# Solid state

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The energy required to change some body(mole, gram, cm^3) by some delta T.
Heat capacity
A model for heat capacity 1. Treat each atom as an isolated harmonic oscillator and all atoms vibrate at the same frequency (w0) [this is wrong] 2. is population distribution. (phonos act like boson) 3. C=dU/dT 4. High T limit, right, Low limit, wrong
Heat capacity of Einstein model
A model for heat capacity 1. an atom is a harmonic oscillator 2. linear and isotropic dispersion of frequency of phonons 3. High T limit 3kb, Low limit T T^3
Heat capacity of Debye Model
1. Solid is period 2. traveling was solution has peridic boundary condition
Bloch theorem
Periodic boundary condition which impose the restrictiin that a wave function must be periodic on a certain Bravais latticr
Born-von Karman boundary condition
The trial wave-function will always give an expectation value larger than or equal to the ground-energy.
Ritz variational medthpd, Ritz principal
plasma frequency
Lorentz Drude model
Lorentz Drude model
drude hall effect
drude hall effext
hall resistivity
hall resistivity
Larmor cycle
Larmor cycle
bravais lattice
bravais lattice
primitive cell
primitive cell
wigner seitz cell
wigner seits cell
cristallographic restriction theorem
cristallographic restriction theorem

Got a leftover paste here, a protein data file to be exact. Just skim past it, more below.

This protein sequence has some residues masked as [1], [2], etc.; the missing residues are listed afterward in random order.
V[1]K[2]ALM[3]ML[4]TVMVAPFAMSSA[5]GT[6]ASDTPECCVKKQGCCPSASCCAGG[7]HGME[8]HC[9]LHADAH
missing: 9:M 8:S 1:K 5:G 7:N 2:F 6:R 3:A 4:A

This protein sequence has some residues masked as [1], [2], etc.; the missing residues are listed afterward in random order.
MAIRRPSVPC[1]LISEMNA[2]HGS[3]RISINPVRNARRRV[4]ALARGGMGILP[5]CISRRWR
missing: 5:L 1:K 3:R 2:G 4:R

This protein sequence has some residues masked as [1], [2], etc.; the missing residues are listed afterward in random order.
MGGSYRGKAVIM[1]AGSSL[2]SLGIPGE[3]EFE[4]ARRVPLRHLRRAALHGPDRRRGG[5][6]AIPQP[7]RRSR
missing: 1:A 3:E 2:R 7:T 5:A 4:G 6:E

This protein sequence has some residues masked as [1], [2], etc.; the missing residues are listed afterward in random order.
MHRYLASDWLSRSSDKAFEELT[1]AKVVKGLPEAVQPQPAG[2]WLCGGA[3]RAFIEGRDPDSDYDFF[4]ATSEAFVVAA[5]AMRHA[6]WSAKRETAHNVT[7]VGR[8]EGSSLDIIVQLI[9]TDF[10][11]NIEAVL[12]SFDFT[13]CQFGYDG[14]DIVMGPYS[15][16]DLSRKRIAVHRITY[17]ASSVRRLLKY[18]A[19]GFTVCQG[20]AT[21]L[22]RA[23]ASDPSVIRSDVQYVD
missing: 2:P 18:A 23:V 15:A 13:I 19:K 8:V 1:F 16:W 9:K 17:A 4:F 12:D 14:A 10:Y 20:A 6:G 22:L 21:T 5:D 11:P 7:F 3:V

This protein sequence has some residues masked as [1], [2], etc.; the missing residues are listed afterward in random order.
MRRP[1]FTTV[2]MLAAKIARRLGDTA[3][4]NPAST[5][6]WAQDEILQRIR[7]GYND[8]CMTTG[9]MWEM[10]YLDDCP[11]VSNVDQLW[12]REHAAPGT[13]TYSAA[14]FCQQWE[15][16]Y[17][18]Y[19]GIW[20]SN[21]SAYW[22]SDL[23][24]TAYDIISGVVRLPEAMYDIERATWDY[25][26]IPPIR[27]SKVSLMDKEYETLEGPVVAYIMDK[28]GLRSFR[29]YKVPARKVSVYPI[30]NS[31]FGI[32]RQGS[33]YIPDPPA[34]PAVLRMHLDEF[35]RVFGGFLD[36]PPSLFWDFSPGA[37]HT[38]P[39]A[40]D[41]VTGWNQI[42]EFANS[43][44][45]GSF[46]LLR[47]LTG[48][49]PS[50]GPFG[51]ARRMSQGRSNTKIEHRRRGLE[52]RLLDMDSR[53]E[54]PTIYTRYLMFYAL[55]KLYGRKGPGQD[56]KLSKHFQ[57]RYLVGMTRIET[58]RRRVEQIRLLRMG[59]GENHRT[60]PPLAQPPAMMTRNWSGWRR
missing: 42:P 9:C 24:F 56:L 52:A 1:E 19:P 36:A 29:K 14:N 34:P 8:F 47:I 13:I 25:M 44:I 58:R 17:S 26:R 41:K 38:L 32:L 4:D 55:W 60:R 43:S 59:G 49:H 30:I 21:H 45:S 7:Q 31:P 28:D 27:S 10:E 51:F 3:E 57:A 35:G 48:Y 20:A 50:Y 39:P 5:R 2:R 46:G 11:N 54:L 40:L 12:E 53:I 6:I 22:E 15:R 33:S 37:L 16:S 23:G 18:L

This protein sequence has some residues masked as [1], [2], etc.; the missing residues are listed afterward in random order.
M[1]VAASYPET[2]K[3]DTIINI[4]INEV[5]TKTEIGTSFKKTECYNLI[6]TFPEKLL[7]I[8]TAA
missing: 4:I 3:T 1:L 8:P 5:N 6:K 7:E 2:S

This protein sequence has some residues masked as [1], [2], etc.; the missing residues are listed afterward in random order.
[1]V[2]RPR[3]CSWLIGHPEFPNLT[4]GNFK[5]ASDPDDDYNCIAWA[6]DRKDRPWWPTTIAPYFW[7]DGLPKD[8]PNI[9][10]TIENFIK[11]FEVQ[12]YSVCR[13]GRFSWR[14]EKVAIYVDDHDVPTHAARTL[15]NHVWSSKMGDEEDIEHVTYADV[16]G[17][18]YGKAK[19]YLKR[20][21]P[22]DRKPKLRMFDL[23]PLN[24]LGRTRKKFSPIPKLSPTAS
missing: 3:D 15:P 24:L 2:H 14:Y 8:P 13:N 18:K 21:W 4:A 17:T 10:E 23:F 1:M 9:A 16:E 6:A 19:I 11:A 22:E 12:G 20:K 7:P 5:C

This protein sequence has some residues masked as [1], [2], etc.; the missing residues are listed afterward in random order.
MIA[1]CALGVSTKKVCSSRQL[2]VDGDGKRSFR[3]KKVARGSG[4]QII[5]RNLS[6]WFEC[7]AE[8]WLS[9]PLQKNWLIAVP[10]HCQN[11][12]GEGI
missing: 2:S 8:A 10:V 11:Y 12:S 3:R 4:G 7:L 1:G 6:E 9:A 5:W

billouin zone
billouin zone
quasi momentum operator
quasi momentum operator
dirac point
dirac point
van Hove singularity
van Hove singularity
Born Oppenheimer approximation
Born Oppenheimer approximation
Slater determinant
Slater determinant
jellium minium
jellium minium
Those transitions are those that involve a latent heat. During such a transition, a system either absorbs or releases a fixed (and typically large) amount of energy per volume.
First order phase transitions
Those phase transitions are also called "continuous phase transitions". They are characterized by a divergent susceptibility, an infinite correlation length, and a power law decay of correlations near criticality.
Second order phase transition
This magnetism refers to materials that are not affected by a magnetic field.
Diamagnetism
This magnetism refers to materials like aluminum or platinum which become magnetized in a magnetic field but their magnetism disappears when the field is removed.
Paramagnetism
This magnetism refers to materials (such as iron and nickel) that can retain their magnetic properties when the magnetic field is removed.
Ferromagnetism
Kirchhof law
Kirchhof law